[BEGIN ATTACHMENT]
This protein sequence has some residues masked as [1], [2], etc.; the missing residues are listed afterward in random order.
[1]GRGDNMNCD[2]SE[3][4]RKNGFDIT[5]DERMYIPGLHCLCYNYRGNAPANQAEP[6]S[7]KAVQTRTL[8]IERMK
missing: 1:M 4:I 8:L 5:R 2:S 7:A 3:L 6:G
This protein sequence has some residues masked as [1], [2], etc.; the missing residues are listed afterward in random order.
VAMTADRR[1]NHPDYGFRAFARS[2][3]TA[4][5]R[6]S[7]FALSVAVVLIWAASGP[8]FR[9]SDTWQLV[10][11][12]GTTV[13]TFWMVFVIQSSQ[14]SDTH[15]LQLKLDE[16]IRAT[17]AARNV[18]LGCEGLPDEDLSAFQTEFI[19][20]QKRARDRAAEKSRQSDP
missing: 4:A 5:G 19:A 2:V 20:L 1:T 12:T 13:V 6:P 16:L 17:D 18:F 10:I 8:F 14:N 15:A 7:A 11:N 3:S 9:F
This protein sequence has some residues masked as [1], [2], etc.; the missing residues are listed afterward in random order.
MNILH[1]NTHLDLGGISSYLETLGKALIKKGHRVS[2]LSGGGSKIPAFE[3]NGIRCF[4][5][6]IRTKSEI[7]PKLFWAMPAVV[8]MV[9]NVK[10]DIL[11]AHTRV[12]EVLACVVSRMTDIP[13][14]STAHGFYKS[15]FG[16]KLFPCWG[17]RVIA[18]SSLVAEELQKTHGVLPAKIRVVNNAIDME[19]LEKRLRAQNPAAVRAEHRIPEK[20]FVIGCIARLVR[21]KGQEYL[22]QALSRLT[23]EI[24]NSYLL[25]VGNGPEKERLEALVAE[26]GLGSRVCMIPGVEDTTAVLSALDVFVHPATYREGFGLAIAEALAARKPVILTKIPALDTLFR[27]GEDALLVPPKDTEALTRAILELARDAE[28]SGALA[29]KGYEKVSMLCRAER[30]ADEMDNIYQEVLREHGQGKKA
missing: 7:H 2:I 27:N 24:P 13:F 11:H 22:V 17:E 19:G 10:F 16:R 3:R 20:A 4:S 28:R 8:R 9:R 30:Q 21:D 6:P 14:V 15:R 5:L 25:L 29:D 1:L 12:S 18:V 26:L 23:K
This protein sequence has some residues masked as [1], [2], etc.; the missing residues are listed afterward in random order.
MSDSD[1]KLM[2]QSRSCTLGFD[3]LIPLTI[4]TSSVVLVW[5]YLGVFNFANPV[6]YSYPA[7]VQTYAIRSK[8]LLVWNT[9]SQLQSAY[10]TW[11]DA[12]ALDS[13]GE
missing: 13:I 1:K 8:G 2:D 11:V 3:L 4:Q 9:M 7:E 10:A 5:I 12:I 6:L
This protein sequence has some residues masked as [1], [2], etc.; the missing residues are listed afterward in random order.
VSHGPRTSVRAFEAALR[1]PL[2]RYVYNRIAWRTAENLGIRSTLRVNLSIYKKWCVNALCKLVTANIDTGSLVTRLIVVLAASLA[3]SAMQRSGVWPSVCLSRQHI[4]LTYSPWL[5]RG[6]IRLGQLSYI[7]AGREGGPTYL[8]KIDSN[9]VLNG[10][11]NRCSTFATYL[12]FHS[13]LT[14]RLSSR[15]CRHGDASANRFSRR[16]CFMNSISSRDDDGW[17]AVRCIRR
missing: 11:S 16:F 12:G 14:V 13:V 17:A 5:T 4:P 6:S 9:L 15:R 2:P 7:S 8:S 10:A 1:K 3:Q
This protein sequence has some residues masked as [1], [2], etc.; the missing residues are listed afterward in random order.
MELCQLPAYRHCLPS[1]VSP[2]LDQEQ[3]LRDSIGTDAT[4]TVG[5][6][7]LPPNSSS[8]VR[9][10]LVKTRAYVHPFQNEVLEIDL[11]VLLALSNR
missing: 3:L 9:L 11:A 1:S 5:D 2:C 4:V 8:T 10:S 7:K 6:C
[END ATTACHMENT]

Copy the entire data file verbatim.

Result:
This protein sequence has some residues masked as [1], [2], etc.; the missing residues are listed afterward in random order.
[1]GRGDNMNCD[2]SE[3][4]RKNGFDIT[5]DERMYIPGLHCLCYNYRGNAPANQAEP[6]S[7]KAVQTRTL[8]IERMK
missing: 1:M 4:I 8:L 5:R 2:S 7:A 3:L 6:G
This protein sequence has some residues masked as [1], [2], etc.; the missing residues are listed afterward in random order.
VAMTADRR[1]NHPDYGFRAFARS[2][3]TA[4][5]R[6]S[7]FALSVAVVLIWAASGP[8]FR[9]SDTWQLV[10][11][12]GTTV[13]TFWMVFVIQSSQ[14]SDTH[15]LQLKLDE[16]IRAT[17]AARNV[18]LGCEGLPDEDLSAFQTEFI[19][20]QKRARDRAAEKSRQSDP
missing: 4:A 5:G 19:A 2:V 20:L 1:T 12:T 13:V 6:P 16:L 17:D 18:F 10:I 8:F 14:N 15:A 7:A 11:N 3:S 9:F
This protein sequence has some residues masked as [1], [2], etc.; the missing residues are listed afterward in random order.
MNILH[1]NTHLDLGGISSYLETLGKALIKKGHRVS[2]LSGGGSKIPAFE[3]NGIRCF[4][5][6]IRTKSEI[7]PKLFWAMPAVV[8]MV[9]NVK[10]DIL[11]AHTRV[12]EVLACVVSRMTDIP[13][14]STAHGFYKS[15]FG[16]KLFPCWG[17]RVIA[18]SSLVAEELQKTHGVLPAKIRVVNNAIDME[19]LEKRLRAQNPAAVRAEHRIPEK[20]FVIGCIARLVR[21]KGQEYL[22]QALSRLT[23]EI[24]NSYLL[25]VGNGPEKERLEALVAE[26]GLGSRVCMIPGVEDTTAVLSALDVFVHPATYREGFGLAIAEALAARKPVILTKIPALDTLFR[27]GEDALLVPPKDTEALTRAILELARDAE[28]SGALA[29]KGYEKVSMLCRAER[30]ADEMDNIYQEVLREHGQGKKA
missing: 7:H 2:I 27:N 24:P 13:F 11:H 22:V 17:E 19:G 10:F 16:R 3:R 20:A 4:S 28:R 8:R 9:R 30:Q 21:D 6:P 14:V 15:R 5:L 25:L 29:D 1:L 12:S 18:V 26:L 23:K
This protein sequence has some residues masked as [1], [2], etc.; the missing residues are listed afterward in random order.
MSDSD[1]KLM[2]QSRSCTLGFD[3]LIPLTI[4]TSSVVLVW[5]YLGVFNFANPV[6]YSYPA[7]VQTYAIRSK[8]LLVWNT[9]SQLQSAY[10]TW[11]DA[12]ALDS[13]GE
missing: 13:I 1:K 8:G 2:D 11:V 3:L 4:Q 9:M 7:E 10:A 5:I 12:I 6:L
This protein sequence has some residues masked as [1], [2], etc.; the missing residues are listed afterward in random order.
VSHGPRTSVRAFEAALR[1]PL[2]RYVYNRIAWRTAENLGIRSTLRVNLSIYKKWCVNALCKLVTANIDTGSLVTRLIVVLAASLA[3]SAMQRSGVWPSVCLSRQHI[4]LTYSPWL[5]RG[6]IRLGQLSYI[7]AGREGGPTYL[8]KIDSN[9]VLNG[10][11]NRCSTFATYL[12]FHS[13]LT[14]RLSSR[15]CRHGDASANRFSRR[16]CFMNSISSRDDDGW[17]AVRCIRR
missing: 11:S 16:F 12:G 14:V 13:V 17:A 5:T 4:P 6:S 9:L 15:R 2:P 7:S 8:S 10:A 1:K 3:Q
This protein sequence has some residues masked as [1], [2], etc.; the missing residues are listed afterward in random order.
MELCQLPAYRHCLPS[1]VSP[2]LDQEQ[3]LRDSIGTDAT[4]TVG[5][6][7]LPPNSSS[8]VR[9][10]LVKTRAYVHPFQNEVLEIDL[11]VLLALSNR
missing: 3:L 9:L 11:A 1:S 5:D 2:C 4:V 8:T 10:S 7:K 6:C